The Conquering Hero, Upper Norwood

Sometimes I’m so inspired that I start writing this blog before I even go for a roast dinner.

Sometimes I start writing when I get home that evening.

But occasionally, I just have absolutely no inspiration.

It isn’t like I’m writing a masterpiece. I could just pretend that I’m writing the Vote Leave campaign and make up any old shit. Remind me, was it last October that Turkey joined the EU?

Whilst Brexit might be an absolute disgrace, I think I have found something that has topped it.

Watermelon steak roast dinner. What the fuck?

Yes, I found this on Twitter – apparently being served at The Coburn in East London.

There is quite a plethora of issues this raises. Firstly fruit should not accompany anything savoury. No pineapple on pizza, no peaches in salad, no oranges in beer, no strawberries on lamb chops, no blueberries in sausage rolls, no pears in a bacon sandwich. And absolutely no fucking fruit on a roast dinner. Even apple sauce on pork – why would you degrade a gorgeous lump of pork with apples?

Then there is the language issue – only steaks are steaks. Cauliflowers do not have steaks. Watermelons do not have steaks. A pint of bitter does not have a steak. Steaks are steaks – I’m not even sure pork steaks are acceptable language, but I’ll let that pass. DO NOT CULTURALLY MISAPPROPRIATE STEAK.

Finally, if you really have to serve a vegetarian roast, which is anathema to all those working down pit before Harold Wilson closed them (circa 290 closed under Wilson, circa 160 closed under Thatcher) then watermelon…watermelon…I don’t actually know how to finish this. Hmmm. Brexit means Brexit. By the way I started writing this introduction months ago. Apart from the watermelon bit.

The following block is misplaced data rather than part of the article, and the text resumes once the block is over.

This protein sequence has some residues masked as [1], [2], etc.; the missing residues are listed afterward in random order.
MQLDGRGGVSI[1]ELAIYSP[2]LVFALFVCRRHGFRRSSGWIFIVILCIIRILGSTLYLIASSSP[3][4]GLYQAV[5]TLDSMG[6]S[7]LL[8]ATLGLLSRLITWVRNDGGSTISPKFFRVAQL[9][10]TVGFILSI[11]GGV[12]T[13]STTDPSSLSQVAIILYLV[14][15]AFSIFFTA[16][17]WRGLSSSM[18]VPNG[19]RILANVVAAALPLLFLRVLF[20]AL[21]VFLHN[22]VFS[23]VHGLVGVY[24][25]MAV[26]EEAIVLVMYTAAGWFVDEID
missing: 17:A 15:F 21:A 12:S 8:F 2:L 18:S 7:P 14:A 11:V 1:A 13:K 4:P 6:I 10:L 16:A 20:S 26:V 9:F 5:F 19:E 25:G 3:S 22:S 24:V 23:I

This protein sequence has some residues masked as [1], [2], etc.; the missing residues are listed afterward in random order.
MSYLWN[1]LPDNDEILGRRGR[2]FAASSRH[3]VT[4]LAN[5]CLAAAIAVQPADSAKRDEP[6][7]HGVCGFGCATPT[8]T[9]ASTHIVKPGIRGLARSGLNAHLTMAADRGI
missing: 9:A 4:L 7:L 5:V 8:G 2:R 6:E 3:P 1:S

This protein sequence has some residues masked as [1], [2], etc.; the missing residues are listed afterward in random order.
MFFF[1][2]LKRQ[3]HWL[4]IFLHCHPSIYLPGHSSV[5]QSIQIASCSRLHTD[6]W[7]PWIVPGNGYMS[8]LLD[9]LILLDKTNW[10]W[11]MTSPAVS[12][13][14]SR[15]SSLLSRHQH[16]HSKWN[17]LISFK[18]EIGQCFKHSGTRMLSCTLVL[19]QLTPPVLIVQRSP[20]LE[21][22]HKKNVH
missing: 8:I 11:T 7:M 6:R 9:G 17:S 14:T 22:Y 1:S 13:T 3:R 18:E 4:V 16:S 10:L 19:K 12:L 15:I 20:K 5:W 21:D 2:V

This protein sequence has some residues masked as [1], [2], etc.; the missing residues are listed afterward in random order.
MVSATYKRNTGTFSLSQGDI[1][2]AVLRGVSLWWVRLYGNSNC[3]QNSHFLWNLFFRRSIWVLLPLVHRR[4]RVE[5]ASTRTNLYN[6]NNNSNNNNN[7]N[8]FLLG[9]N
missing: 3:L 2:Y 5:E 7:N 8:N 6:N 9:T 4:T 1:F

So the place I went to this week definitely wouldn’t have even seen a watermelon inside. My Brexit friend (token Brexit friend is the new token black friend…”I’m not a remoaner, I have a Brexit friend”) wanted to go for a roast dinner near to where Nigel Farage lives, and the nearest place on my to-do list was The Conquering Hero in…Upper Norwood?


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Three tube trains, one mainline train and 30 minutes walk (finished by a very steep hill) later and I would have been there. Except my Brexit friend picked me up in his car so I didn’t have to walk, and nor did I then need to try to navigate the gravel surfaces in the men’s toilets to wake myself up with a line of cocaine.

The moral of the story being that not all Brexiters are wankers.

The Conquering Hero is the furthest south that I’ve reviewed – in fact it was so far into the deep south that I was kind of expecting some Trump supporters to tell me that I had too much of a suntan to be on their train carriage.

Inside The Conquering Hero was…different. Looks-wise it wasn’t the most salubrious – the toilets were old and basic, the padded bench was duct-taped and uncomfortable. The bar stuck out quite significantly into the entrance area, and with a cluster of locals sat at the bar it wasn’t the most anonymous of entrances.